I have mentioned this Tall Dixon lamp before, and I think it could be great in this house, particularly in the living room (with the cream walls) to add some contrast.  Probably not in the library with the dark wood walls.


The Possibility table lamp from Currey & Co is also a favorite for either room.  I think the mercury glass base could reflect in the library (though you would really have to try it to see), and it would definitely add a nice touch in the living room with its rounded shape and the patina of the metal base.


Finally, the Rutherford Table Lamp, also from Currey & Co.  I like the color of the base and the brass plate at the bottom.  It has a nice warm feel and hits the midpoint of contemporary and traditional for a house of this style.  Full disclosure though – the base has sharkskin embedded in clear panels as the base, so you have to be ok with that and the resulting texture.


But what is life without options?   I couldn’t stop there, without also offering up some lights that push the envelope of contemporary/transitional, yet I think would still fit the house.   If they push it a little too much for your main living spaces, these could work well in for guest rooms or an office  - areas you want to have your style flow to, but where you can branch out a little because you and your guests are not always in them.

The White Linen Etched Cylinder glass lamp from Arteriors is definitely pushing well into a contemporary style, but I think the classic shape and the use of glass would make this a spectacular lamp for a guest bedroom with more classic furniture.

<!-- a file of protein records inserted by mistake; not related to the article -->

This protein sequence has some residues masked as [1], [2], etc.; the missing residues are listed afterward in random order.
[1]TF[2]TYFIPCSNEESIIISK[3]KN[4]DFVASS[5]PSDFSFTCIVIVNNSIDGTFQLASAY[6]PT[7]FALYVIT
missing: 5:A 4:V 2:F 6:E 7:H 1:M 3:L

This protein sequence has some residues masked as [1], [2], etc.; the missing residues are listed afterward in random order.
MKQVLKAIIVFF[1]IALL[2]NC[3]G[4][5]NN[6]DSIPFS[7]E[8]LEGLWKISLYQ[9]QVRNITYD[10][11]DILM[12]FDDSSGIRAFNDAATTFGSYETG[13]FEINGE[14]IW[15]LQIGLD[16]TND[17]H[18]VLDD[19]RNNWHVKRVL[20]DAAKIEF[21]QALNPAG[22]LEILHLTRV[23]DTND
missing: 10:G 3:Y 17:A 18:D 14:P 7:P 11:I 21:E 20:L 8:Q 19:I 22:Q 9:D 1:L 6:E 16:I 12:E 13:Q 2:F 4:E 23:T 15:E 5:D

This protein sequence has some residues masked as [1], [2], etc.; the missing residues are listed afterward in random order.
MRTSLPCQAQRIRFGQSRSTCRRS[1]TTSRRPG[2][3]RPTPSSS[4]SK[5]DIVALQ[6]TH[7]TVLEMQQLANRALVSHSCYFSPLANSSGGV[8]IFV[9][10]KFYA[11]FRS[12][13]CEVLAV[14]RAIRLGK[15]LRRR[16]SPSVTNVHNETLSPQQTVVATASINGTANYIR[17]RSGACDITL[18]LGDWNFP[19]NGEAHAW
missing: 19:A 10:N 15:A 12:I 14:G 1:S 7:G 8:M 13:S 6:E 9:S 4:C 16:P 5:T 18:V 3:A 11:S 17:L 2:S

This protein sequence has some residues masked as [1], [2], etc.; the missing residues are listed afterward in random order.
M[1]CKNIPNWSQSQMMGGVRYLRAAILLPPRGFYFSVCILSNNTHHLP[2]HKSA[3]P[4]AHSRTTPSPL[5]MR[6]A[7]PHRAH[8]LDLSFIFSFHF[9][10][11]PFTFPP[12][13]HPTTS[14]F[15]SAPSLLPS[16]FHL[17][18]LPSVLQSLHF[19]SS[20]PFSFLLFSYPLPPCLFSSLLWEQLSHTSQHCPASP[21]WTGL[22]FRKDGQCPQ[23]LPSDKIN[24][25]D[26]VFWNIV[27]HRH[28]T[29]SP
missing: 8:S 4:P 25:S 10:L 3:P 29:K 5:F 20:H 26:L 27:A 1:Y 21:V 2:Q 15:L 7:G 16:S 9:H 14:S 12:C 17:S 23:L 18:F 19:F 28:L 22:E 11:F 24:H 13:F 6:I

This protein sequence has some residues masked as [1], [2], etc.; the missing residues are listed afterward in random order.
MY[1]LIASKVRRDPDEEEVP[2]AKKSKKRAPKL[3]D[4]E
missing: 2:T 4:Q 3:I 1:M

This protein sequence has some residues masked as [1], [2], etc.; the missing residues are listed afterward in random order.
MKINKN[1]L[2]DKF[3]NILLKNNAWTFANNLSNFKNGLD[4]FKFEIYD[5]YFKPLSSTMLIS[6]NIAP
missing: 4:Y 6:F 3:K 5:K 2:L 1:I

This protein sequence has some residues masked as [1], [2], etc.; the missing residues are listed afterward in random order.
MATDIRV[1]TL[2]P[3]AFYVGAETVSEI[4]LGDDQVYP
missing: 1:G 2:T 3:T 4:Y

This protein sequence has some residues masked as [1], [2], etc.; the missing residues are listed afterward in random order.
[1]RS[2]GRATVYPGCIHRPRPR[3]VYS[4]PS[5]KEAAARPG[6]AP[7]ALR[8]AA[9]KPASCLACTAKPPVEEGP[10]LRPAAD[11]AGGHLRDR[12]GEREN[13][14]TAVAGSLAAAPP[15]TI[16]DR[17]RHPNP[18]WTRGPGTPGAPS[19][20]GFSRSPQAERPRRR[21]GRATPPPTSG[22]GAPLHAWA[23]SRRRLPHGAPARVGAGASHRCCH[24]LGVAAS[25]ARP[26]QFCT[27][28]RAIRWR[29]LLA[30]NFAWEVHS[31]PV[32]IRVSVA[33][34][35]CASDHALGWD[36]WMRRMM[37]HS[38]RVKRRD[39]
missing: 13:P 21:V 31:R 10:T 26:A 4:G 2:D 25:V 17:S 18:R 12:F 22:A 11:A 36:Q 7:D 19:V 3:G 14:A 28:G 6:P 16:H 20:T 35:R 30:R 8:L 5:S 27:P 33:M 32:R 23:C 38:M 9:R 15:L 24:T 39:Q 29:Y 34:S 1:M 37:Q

I know I’m really pushing it for my friends by suggesting this light, but I love the play of the Martha Sturdy Brass Wire Sphere Lamp.  In my opinion the colors would fit in well with the house, though admittedly it probably wouldn’t work well in a room with really traditional furniture.


The Crispin Table Lamp is a crisp feeling lamp, similar to the Paper Tier lamp I will recommend in the next post.    I like the contrast of the silver and the dark color of the base.  Note:  This one really depends on the finishings you have on the other lights you choose, and throughout the house.  I am a big proponent of being able to mix finishes, but it only works if you have a variety, not if, for example, this light was the only silver finish you have.


Lastly, the Ong Abacus lamp from Thomas O’Brien.  This one I would recommend if you had furnishings and other accents from around the world, and wanted to layer in a little more worldly patina with a lamp as well.   Again, it’s unusual for a traditional house, but in one that was more contemporary/transitional I think it would be a very interesting light.